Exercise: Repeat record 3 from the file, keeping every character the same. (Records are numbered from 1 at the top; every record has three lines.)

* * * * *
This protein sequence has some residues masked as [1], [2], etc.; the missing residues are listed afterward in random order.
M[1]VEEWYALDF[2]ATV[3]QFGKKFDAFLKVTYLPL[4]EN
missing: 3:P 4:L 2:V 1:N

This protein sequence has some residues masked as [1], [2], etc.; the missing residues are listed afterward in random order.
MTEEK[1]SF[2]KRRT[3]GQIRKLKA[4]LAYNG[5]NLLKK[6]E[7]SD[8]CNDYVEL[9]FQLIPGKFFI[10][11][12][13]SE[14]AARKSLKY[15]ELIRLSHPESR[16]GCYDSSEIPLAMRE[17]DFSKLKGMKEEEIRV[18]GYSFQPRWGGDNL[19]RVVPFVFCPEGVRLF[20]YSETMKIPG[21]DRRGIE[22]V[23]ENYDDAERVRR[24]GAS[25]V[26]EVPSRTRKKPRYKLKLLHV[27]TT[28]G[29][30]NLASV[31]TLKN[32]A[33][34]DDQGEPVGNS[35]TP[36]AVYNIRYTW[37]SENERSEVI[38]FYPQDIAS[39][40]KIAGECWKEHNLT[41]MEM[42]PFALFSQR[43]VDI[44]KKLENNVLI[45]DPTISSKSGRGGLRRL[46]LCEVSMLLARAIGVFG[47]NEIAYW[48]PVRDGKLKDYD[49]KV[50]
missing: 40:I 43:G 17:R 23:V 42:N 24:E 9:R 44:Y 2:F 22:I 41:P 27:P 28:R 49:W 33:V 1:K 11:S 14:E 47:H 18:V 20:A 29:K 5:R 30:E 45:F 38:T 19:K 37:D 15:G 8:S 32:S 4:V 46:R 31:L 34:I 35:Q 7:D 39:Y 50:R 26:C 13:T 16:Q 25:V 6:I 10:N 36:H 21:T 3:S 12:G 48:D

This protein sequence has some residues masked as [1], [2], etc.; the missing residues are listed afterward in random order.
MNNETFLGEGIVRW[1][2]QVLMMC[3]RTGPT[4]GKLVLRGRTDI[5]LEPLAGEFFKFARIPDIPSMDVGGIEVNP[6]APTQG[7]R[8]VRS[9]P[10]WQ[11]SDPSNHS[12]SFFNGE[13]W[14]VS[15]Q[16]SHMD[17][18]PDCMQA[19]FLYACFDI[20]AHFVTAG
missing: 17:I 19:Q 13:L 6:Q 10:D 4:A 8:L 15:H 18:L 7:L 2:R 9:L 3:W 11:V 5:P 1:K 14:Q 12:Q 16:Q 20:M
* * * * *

This protein sequence has some residues masked as [1], [2], etc.; the missing residues are listed afterward in random order.
MNNETFLGEGIVRW[1][2]QVLMMC[3]RTGPT[4]GKLVLRGRTDI[5]LEPLAGEFFKFARIPDIPSMDVGGIEVNP[6]APTQG[7]R[8]VRS[9]P[10]WQ[11]SDPSNHS[12]SFFNGE[13]W[14]VS[15]Q[16]SHMD[17][18]PDCMQA[19]FLYACFDI[20]AHFVTAG
missing: 17:I 19:Q 13:L 6:Q 10:D 4:A 8:L 15:H 18:L 7:L 2:R 9:L 3:W 11:V 5:P 1:K 14:Q 12:Q 16:Q 20:M